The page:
Challenges of global sulphur cap are more than just technical: North

The challenges introduced by the global sulphur cap are not exclusively technical, North of England Club has warned its Members. Tiejha Smyth, Deputy Director (FD&D) said that the new limits were likely to impact contracts and charterparties and noted that “forward planning now could help to avoid painful disputes in the future”.

North said that time charterparties would require particularly close attention, with more challenges anticipated for vessels already in long-term charterparties that span the enforcement date of January 1st 2020. The Club said that, unfortunately, there was no single “magic” charterparty clause to deal with all of the issues that might arise.

“All bunker clauses will almost certainly need to be reviewed but other clauses might also need to be considered, depending upon the chosen method of compliance”, the club said.

Tiejha Smyth wrote on some of the issues North anticipated would be among those that might more commonly arise:

Carriage of non-compliant fuel

It was likely that a prohibition on the carriage of non-compliant fuels would come into force on March 1st 2020 for vessels not fitted with Exhaust Gas Cleaning Systems (EGCS, “scrubbers”). Non-compliant fuels would have to be removed to avoid fines or the vessel being detained.

Assuming such fuel is not consumed before January 1st, 2020, North said that at issue was who was obliged to arrange or pay for the removal of such fuel, and that this would depend upon the wording of the charterparty. It would therefore be important for this to be considered at the drafting stage. North warned that there could be significant logistical difficulties in removing non-compliant fuel and it was likely that the re-sale value would be less than the original purchase price. Issues might also arise over who owned the non-compliant fuel and who therefore had the right to remove it.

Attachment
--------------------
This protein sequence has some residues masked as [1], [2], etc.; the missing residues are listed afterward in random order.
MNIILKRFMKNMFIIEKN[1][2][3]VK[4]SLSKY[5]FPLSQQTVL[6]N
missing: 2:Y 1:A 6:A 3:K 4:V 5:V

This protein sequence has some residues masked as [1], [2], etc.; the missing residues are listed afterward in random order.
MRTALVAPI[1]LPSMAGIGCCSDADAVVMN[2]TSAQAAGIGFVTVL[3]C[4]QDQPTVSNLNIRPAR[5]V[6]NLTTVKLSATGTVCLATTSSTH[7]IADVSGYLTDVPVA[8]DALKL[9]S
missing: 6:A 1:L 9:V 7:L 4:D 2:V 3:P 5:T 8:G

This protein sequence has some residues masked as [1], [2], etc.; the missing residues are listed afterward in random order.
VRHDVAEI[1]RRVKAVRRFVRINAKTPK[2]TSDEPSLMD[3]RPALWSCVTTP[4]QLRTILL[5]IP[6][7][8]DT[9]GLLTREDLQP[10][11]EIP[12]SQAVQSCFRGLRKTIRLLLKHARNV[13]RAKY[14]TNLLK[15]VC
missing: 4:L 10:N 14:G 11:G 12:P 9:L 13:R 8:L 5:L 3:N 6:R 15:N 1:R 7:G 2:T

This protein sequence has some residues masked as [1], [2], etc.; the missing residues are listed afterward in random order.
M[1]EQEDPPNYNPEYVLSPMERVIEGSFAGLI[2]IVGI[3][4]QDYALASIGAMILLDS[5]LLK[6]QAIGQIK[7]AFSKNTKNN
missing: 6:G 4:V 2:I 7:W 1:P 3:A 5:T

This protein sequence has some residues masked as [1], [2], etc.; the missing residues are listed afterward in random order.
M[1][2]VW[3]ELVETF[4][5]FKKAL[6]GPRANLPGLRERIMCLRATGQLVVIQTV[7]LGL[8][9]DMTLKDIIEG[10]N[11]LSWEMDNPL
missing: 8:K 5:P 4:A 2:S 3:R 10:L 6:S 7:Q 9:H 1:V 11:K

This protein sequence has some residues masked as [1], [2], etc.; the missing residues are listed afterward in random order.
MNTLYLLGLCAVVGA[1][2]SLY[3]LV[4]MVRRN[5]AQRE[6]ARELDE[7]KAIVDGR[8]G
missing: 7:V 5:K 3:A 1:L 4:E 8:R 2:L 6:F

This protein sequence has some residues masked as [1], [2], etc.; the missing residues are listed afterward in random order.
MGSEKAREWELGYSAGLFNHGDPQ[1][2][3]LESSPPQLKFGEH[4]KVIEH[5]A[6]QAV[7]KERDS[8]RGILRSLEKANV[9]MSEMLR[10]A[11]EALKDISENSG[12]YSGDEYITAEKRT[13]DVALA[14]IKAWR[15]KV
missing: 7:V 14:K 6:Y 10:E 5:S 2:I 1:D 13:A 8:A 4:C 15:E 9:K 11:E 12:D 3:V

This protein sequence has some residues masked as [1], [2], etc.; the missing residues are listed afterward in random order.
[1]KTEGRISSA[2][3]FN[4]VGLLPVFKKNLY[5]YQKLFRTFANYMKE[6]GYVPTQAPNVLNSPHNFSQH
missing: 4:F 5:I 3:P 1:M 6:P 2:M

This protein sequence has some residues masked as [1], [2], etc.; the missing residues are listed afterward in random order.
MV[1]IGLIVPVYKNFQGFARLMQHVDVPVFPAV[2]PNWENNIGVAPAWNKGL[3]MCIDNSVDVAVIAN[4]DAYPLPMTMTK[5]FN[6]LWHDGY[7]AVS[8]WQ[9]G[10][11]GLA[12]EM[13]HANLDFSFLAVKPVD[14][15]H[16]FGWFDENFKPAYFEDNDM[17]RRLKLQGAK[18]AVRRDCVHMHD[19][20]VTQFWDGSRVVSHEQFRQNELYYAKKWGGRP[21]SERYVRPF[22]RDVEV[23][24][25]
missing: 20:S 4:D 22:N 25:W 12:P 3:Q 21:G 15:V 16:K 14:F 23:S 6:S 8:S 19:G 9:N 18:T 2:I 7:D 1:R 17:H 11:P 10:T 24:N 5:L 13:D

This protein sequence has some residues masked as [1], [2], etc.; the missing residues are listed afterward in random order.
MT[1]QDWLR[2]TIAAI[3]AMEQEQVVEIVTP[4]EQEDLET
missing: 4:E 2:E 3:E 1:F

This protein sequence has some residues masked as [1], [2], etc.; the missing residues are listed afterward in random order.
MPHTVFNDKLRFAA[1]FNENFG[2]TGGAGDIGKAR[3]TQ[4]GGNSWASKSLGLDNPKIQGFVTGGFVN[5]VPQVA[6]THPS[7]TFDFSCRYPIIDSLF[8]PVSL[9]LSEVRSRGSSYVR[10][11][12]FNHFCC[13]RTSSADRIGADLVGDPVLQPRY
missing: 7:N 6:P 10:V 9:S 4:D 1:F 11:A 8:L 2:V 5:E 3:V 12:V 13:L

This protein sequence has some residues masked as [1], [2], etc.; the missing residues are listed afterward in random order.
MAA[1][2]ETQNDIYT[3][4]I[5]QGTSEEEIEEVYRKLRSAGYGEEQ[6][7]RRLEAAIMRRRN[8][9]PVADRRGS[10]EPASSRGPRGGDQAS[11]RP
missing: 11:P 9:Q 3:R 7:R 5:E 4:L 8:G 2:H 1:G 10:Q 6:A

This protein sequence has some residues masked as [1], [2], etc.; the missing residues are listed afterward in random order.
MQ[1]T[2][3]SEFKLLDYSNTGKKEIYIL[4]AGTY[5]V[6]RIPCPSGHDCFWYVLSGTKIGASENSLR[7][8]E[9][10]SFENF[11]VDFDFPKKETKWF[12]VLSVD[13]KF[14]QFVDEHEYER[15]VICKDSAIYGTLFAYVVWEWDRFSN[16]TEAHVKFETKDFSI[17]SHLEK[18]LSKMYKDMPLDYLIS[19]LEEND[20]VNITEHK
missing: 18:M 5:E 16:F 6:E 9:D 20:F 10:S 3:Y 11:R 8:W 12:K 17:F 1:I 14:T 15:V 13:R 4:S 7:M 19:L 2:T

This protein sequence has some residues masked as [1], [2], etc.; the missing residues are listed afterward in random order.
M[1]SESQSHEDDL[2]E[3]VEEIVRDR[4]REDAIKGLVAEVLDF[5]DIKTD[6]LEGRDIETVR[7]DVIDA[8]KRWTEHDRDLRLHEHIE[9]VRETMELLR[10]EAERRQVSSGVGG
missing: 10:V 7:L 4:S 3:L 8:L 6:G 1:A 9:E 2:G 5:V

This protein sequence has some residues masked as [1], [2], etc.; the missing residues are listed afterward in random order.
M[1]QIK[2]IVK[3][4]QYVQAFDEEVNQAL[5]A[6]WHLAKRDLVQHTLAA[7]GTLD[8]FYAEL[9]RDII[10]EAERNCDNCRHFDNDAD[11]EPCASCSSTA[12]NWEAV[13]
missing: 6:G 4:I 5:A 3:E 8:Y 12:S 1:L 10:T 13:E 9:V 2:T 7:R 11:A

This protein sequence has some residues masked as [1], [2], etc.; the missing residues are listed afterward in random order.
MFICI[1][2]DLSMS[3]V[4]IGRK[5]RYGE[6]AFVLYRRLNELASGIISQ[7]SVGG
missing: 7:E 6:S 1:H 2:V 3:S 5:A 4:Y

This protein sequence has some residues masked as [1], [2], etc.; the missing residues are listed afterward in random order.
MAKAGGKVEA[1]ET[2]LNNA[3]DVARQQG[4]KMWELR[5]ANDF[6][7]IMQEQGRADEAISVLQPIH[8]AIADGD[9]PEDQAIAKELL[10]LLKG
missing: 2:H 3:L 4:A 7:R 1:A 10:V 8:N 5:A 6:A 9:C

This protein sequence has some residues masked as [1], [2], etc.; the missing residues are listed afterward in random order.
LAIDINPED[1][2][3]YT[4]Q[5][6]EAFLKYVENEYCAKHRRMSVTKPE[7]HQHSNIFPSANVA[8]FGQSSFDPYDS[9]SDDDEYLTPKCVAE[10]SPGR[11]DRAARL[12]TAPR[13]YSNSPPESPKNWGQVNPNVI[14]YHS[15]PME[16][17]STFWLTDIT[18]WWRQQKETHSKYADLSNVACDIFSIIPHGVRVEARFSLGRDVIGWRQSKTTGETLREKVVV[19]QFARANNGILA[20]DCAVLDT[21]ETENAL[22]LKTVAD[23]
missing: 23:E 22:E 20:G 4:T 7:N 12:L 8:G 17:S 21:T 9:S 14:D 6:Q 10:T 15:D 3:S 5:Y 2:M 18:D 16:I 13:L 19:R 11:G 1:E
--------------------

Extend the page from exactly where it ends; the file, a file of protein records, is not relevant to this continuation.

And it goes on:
Definition of ‘high sulphur’ and low sulphur’

At the moment, vessels burn either ‘low sulphur’ (0.1%S max) fuel in ECAs or ‘high sulphur’ (3.5%S max) fuel outside ECAs. In 2020 this will change to three sulphur types (<0.1%S, <0.5%S and >0.5%S). North observed that this raised the question as to what would constitute ‘low sulphur’ from January 1st 2020, less than 0.1% or less than 0.5%.

North said it was therefore advisable to move away from the use of terms such as ‘high’ and ‘low’ sulphur, but instead to specify the exact sulphur limit of fuel.